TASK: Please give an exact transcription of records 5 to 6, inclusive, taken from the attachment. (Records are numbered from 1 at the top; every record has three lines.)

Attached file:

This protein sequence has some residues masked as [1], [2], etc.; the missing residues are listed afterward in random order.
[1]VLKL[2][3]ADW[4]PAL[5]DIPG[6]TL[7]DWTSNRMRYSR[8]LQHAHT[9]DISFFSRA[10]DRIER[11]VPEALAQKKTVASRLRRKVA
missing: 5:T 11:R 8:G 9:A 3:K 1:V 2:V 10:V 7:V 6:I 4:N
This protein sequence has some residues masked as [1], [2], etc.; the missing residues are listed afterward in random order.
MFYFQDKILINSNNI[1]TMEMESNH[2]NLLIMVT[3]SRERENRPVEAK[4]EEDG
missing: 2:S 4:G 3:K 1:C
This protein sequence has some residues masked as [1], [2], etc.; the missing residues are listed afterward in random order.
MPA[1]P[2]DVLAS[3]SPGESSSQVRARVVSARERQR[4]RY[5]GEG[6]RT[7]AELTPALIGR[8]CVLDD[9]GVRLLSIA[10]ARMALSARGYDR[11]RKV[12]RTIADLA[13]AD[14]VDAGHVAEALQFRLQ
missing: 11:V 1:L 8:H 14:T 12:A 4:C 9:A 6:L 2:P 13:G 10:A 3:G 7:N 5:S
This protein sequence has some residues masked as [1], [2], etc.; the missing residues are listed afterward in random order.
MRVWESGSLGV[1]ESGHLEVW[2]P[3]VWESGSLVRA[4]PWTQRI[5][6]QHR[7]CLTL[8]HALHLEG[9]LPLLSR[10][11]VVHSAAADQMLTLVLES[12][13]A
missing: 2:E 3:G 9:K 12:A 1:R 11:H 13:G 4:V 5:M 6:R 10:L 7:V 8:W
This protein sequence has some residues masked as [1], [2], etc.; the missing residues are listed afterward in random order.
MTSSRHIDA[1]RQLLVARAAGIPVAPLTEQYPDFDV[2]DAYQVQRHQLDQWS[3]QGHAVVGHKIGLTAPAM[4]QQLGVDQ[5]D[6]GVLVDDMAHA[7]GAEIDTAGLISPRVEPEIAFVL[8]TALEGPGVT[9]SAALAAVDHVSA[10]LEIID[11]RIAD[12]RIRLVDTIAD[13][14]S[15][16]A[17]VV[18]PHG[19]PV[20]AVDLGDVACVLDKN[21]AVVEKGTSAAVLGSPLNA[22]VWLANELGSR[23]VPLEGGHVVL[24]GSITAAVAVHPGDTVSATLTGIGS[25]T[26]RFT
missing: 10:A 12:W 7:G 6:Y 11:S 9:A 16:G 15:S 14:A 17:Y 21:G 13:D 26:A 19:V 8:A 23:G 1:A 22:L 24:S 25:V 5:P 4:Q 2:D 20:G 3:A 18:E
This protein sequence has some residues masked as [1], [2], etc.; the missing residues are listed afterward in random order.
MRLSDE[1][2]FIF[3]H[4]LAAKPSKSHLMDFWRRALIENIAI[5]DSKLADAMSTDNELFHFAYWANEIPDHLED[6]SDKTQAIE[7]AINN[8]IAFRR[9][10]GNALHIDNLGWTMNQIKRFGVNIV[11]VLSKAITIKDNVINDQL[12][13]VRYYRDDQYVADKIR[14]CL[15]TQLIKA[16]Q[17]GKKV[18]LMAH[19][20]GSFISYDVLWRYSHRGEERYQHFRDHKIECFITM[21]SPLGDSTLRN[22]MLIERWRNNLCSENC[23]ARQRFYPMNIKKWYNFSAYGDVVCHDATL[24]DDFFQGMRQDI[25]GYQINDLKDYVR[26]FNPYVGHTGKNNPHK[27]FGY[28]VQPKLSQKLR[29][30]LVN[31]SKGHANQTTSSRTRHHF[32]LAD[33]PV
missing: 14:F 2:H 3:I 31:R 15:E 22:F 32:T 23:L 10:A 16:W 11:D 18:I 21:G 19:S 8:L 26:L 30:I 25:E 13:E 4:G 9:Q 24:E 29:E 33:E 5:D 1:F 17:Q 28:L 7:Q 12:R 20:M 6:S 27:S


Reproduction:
This protein sequence has some residues masked as [1], [2], etc.; the missing residues are listed afterward in random order.
MTSSRHIDA[1]RQLLVARAAGIPVAPLTEQYPDFDV[2]DAYQVQRHQLDQWS[3]QGHAVVGHKIGLTAPAM[4]QQLGVDQ[5]D[6]GVLVDDMAHA[7]GAEIDTAGLISPRVEPEIAFVL[8]TALEGPGVT[9]SAALAAVDHVSA[10]LEIID[11]RIAD[12]RIRLVDTIAD[13][14]S[15][16]A[17]VV[18]PHG[19]PV[20]AVDLGDVACVLDKN[21]AVVEKGTSAAVLGSPLNA[22]VWLANELGSR[23]VPLEGGHVVL[24]GSITAAVAVHPGDTVSATLTGIGS[25]T[26]RFT
missing: 10:A 12:W 7:G 6:Y 11:S 9:A 16:G 15:S 14:A 17:Y 21:G 13:D 26:A 19:V 8:A 23:G 1:A 22:L 24:S 25:V 5:P 4:Q 2:D 20:G 3:A 18:E
This protein sequence has some residues masked as [1], [2], etc.; the missing residues are listed afterward in random order.
MRLSDE[1][2]FIF[3]H[4]LAAKPSKSHLMDFWRRALIENIAI[5]DSKLADAMSTDNELFHFAYWANEIPDHLED[6]SDKTQAIE[7]AINN[8]IAFRR[9][10]GNALHIDNLGWTMNQIKRFGVNIV[11]VLSKAITIKDNVINDQL[12][13]VRYYRDDQYVADKIR[14]CL[15]TQLIKA[16]Q[17]GKKV[18]LMAH[19][20]GSFISYDVLWRYSHRGEERYQHFRDHKIECFITM[21]SPLGDSTLRN[22]MLIERWRNNLCSENC[23]ARQRFYPMNIKKWYNFSAYGDVVCHDATL[24]DDFFQGMRQDI[25]GYQINDLKDYVR[26]FNPYVGHTGKNNPHK[27]FGY[28]VQPKLSQKLR[29][30]LVN[31]SKGHANQTTSSRTRHHF[32]LAD[33]PV
missing: 14:F 2:H 3:I 31:R 15:E 22:F 32:T 23:L 10:A 16:W 11:D 18:I 21:G 19:S 8:L 26:L 30:I 25:E 13:E 4:G 9:Q 24:E 29:E 33:E 5:D 1:F 17:Q 28:L 7:Q 12:R 20:M 6:S 27:S